Here's how I would get started if an instructor wasn't there to watch you:

- weak grip- helps you rotate the forearms, load the heck out of #3 but with some cup in the left hand

- flare the left foot out 60 degrees- helps you feel more rotation through the shot.

- start with weight forward- like Erik said 

- keep the left knee bent into the followthrough- keeps the weight forward but also helps with the next point

- keep the butt of the club close to you and about hip high on the followthrough- gets you to narrow the arc, use that bounce and not the leading edge.

 

Here's a great pic

 

CREATOR: gd-jpeg v1.0 (using IJG JPEG v62), quality = 75

 

I'm hesitant to post this video because he doesn't explain how he does it, just says "I try not to have shaft lean", which is only one piece of the puzzle and it's happening because it's a result of other things in play.  Anyway, still gets the point across.

post #30 of 66
Thread Starter 

Thanks for sharing Mike.  Awesome video about Kuch!

post #31 of 66
Quote:
Originally Posted by iacas View Post

 

I think the method I teach requires less timing and hand-eye coordination. Hell, half the time I'm not even looking at the ground when I hit the ball - I've already started pivoting and am looking out towards the target when I make contact.

 

I bet that in 20 minutes I could get you pitching the ball so well you'd never want to "chip" like you do now (ball off back foot, etc.) again unless you're a foot off the green and the hole is 15 feet away.

 

 

I can attest to this. I got a short game lesson (live, in-person) from Erik and using the bounce is easier and have been doing it this way ever since. I can't remember the last time I hit pitches or chips off the back foot.

post #32 of 66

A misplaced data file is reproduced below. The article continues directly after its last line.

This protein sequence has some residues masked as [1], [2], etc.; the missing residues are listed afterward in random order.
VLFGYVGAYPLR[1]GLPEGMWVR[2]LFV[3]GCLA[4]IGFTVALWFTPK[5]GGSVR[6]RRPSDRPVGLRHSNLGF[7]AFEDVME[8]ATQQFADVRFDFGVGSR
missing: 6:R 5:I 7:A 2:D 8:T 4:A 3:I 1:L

When the guy was talking with Kutcher about his shot, about how about letting the club past the hands, i found this out watching Greg Norman do a teaching lessons from the pro's. He was stuck behind the green and had to hit a high soft shot, and he said to even get it higher, he would flip the and really let it past the hand.

 

Honestly i always had issues with hitting those chip shots off the back of the stance, i rather get my feet closer together, and put the ball middle of the stance. I really like to feel a fluid stroke, not some jerky stroke that i have to be worried about holding off the club, not letting the club past the hands. One shot i hit really well, i learned when i hit it over the green once, and if i hit a normal pitch the ball would go off the front, i put the ball up in my stance, just inside the front of my left foot. Then i would hinge a lot and i would try not to think about hinging more like a more finesse shot, i would use a ton of body rotation, and really try to keep my hands low and moving around my body. This really brought the bounce into play, and even if i hit behind the ball, the ball would still come out soft and roll out. since i didn't flip, the ball would come out at a more medium trajectory, even playing the ball forward in my stance.